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Comorbid psychiatric disorders and substance use disorder may manifest themselves in varying degrees

There is always a possibility of substance use disorder and mental health illnesses to occur simultaneously which is commonly known as dual diagnosis. Though either one of them may appear first, the need for diagnosing both of them becomes a necessity for the overall health of an individual. For example, a mental disorder may not be diagnosed until the symptoms have increased to a certain specified level. Therefore, establishing the causality or directionality of both the disorders are not at all easy. Still, three scenarios deserve attention in which probably each contributes in varying degrees to how specific comorbidities could manifest themselves:

·         People who abuse drugs experience one or more symptoms of another mental illness, such as those abusing marijuana are at an increased risk of witnessing psychosis.

·         Individuals with overt, mild or even subclinical mental disorders may abuse drugs as a form of self-medication. For example, the use of tobacco products by patients with schizophrenia alleviate the symptoms of the disease and improve cognition. Thus, mental illnesses trigger substance abuse.

·         The risk factors of substance use disorder (SUD) and mental illnesses overlap, such as underlying brain deficits, genetic vulnerabilities and/or early exposure to stress or trauma, which is the primary reason behind the coexistence of disorders.

Since psychiatric disorders increase susceptibility to SUD, it is essential to ensure effective treatment of mental disorders to curtail substance abuse tendencies.

Understanding the close relationship between mental health and drug addiction

Those who suffer from mental illness are likely to experience grave consequences, particularly when they are also abusing substances like drugs, alcohol, etc. One condition aggravates the symptoms of the other to the detriment of the individual. Many patients turn to drugs and alcohol to quell their negative feelings of hopelessness, lack of motivation, fear of public situations, depression, etc. arising from mental health issues. This only worsens the existing mental condition. Moreover, the use of illicit substances to manage mental disorders increases the risk of addiction and thereby causes compulsive, self-destructive behavior that can affect all areas of one’s life.

The data compiled by the National Mental Health Association (NMHA) shows that the following psychiatric disorders are most likely to be at risk of triggering the problem of substance abuse:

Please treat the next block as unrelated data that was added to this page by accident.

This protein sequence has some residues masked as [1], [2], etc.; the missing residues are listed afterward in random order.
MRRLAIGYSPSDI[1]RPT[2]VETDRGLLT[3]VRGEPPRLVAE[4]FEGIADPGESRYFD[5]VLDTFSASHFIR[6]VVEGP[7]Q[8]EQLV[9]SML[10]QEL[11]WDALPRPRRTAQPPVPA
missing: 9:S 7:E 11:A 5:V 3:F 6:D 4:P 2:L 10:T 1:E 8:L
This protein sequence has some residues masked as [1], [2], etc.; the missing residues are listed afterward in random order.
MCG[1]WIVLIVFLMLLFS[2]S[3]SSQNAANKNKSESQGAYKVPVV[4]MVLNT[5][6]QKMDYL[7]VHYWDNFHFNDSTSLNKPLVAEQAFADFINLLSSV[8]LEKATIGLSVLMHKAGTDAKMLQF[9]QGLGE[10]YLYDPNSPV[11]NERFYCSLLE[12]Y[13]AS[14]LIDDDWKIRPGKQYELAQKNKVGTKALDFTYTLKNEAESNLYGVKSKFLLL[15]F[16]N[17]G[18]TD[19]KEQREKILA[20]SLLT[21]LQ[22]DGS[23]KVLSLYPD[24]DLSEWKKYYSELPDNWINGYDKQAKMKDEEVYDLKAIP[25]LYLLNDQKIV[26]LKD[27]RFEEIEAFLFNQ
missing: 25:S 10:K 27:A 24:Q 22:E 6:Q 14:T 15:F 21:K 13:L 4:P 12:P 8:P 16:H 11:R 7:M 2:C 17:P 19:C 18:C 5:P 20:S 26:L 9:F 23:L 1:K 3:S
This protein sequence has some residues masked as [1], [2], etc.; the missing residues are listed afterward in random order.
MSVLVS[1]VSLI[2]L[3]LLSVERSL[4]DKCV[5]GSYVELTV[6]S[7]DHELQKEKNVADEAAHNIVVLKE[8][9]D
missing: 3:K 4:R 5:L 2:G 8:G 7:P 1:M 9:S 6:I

·         Antisocial personality disorder increases the risk of substance abuse by 15.5 percent.

·         Manic episode increases the risk by 14.5 percent.

·         Schizophrenia increases the risk by 10.1 percent.

·         Panic disorder increases the risk by 4.3 percent.

·         Clinical depression increases the risk by 4.1 percent.

Similarly, people who have an addiction are also prone to develop mental disorders. Symptoms of depressive mood, social withdrawal, anxiety, impaired social functioning etc. are common in people with addiction. But sometimes, identifying the underlying mental disorder becomes very difficult because of the similarity in the symptoms and consequences of addiction and mental illness.

As a result, the urgency for treating both the conditions grows exponentially as treatment of one without the other would not allow for complete recovery of the patient. Moreover, patients with co-occurring disorders may be processing neurotransmitters, such as dopamine and serotonin, differently than the general population. These imbalances may increase the vulnerability to addiction and mental disorders.

Overcoming co-occurring diseases now easier via integrated treatment

The treatment for dual diagnosis must target both mental health condition and substance abuse to cause effective and lasting results. The latest trends in dual diagnosis treatment have made it possible for individuals suffering from co-occurring disorders to create their lives the way they truly want. The sooner the individual receives treatment for co-occurring disorders, the greater are the chances of a successful recovery.

If you or your loved one is suffering from such a co-occurring disorder or dual diagnosis, contact the Florida Dual Diagnosis Helpline. Call us at our 24/7 helpline number 866-337-7631 or chat online with our experts to get details about the finest dual diagnosis treatment facilities in Florida. They will also help you in finding the best rehab programs in Florida where such problems are managed through holistic treatment plans.

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